Ed Sheeran wins High Court case over 2017 hit song Shape of You

Ed Sheeran wins High Court case over 2017 hit song Shape of You

ED SHEERAN has won a High Court copyright battle over his 2017 smash hit song 'Shape of You'.

A judge ruled today that he did not plagiarised a 2015 song from Sami Chokri by the name of 'Oh Why'.

Chokri, who performs under the name Sami Switch , had claimed that the hook in Sheeran's song was "strikingly similar to an "Oh why" refrain in his own track, however Sheeran said he did not remember hearing Oh Why before the legal case.

Check out the comparison below:


Judge Antony Zacaroli ruled that Sheeran had "neither deliberately nor subconsciously copied" Chokri's song.

He also said there are significant difference between the two songs, and that he was satisfied Sheeran did not subconsciously copy Oh Why.

Sheeran wrote the song with two collaborators, John McDaid from Snow Patrol and Steven McCutcheon.

The song went on to become the most streamed song ever on Spotify, and currently has over 3 billions streams.

Speaking in a video posted to Twitter after this morning's ruling, Sheeran said:

"Whilst we're obviously happy with the result, I feel like claims like this are way to common now and have become a culture where a claim is made with the idea that a settlement will be cheaper than taking it to court, even if there's no base for the claim.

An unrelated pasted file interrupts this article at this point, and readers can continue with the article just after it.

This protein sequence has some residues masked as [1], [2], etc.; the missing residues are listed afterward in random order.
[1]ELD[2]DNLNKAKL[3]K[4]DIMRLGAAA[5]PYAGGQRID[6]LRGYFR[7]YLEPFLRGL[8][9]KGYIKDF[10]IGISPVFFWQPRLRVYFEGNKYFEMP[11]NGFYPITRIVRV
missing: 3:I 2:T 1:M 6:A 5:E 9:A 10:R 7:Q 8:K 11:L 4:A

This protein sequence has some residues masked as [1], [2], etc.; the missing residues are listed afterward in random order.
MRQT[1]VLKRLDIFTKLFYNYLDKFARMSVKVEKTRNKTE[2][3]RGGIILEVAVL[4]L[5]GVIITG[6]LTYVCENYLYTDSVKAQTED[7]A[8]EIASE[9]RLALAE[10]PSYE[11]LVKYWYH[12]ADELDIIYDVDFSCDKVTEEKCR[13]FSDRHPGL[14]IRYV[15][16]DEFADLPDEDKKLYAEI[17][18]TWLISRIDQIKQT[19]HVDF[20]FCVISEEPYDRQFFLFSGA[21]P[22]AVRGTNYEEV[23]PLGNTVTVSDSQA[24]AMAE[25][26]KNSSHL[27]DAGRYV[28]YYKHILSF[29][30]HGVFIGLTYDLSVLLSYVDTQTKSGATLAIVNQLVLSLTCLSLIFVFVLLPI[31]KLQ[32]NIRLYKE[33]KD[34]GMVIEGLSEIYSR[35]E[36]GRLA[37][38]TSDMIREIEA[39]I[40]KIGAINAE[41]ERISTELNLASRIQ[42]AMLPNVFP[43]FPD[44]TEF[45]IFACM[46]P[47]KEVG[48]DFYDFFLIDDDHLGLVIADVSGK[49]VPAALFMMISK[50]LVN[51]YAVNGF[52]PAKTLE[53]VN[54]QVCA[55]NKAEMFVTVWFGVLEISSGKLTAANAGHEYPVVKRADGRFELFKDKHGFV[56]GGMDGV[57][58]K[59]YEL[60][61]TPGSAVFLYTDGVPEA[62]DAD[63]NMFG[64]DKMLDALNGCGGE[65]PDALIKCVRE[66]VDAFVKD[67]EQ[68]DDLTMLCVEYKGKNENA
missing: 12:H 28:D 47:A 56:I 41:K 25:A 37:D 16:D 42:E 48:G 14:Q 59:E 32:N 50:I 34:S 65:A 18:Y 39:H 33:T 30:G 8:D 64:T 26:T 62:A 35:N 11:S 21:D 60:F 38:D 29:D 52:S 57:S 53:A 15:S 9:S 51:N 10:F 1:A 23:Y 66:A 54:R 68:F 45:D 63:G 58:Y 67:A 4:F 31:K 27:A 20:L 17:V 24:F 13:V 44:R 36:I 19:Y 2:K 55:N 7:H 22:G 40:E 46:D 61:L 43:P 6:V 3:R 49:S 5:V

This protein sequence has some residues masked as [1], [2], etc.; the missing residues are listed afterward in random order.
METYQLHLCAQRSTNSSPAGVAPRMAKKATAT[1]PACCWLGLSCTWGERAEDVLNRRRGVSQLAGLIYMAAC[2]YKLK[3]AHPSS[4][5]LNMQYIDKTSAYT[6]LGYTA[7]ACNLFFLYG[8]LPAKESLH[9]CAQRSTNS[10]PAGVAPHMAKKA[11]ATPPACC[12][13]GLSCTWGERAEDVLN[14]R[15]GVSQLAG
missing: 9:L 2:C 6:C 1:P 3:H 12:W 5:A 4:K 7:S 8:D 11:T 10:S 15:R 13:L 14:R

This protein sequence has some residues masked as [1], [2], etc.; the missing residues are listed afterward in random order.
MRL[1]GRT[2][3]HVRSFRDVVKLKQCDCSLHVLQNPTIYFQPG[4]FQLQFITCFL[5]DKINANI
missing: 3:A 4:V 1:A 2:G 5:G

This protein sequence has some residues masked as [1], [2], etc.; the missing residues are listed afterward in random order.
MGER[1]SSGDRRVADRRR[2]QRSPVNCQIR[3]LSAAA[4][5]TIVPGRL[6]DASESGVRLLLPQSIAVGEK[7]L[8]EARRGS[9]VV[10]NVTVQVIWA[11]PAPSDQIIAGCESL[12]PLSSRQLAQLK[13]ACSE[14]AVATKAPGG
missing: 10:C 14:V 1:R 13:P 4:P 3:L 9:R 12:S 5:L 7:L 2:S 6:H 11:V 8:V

"It's really damaging to the song writing industry," he continued. "There's only so many notes and very few chords used in pop music. Coincidences are bound to happen if 60,000 sounds are being released every day on Spotify. That's 22 million songs a year, and there's only twelve notes that are available.

"I don't want to take anything away from the pain and hurt suffered from both sides of this case, but I just want to say I'm not an entity. I'm not a corporation. I'm a human being, I'm a father, I'm a husband, I'm a son.

"Lawsuits are not a pleasant experience, and I hope that with this ruling in the future baseless claims like this can be avoided. This really does have to end. Me, Johnny and Steve are very grateful for all the support that has been sent to use by fellow songwriters over the last few weeks. Hopefully we can all get back to writing songs, rather than having to prove that we can write them."


Pop-star Dua Lipa is currently involved in two lawsuits claiming that her songwriting team have plagiarised other artists for her song 'Levitating,' which was named the Billboard top song of 2021.

Katy Perry also also recently won an appeal which means she will no longer have to pay $2.8m (£2.1m) to a rapper who said she stole his song on her 2013 song 'Dark Horse'.

In 2018, a judged also ruled against Robin Thicke and Pharrell Williams in favour of Marvin Gaye’s family in a long-running lawsuit involving copyright infringement surrounding their song 'Blurred Lines' and Gaye’s 1977 hit 'Got to Give It Up.'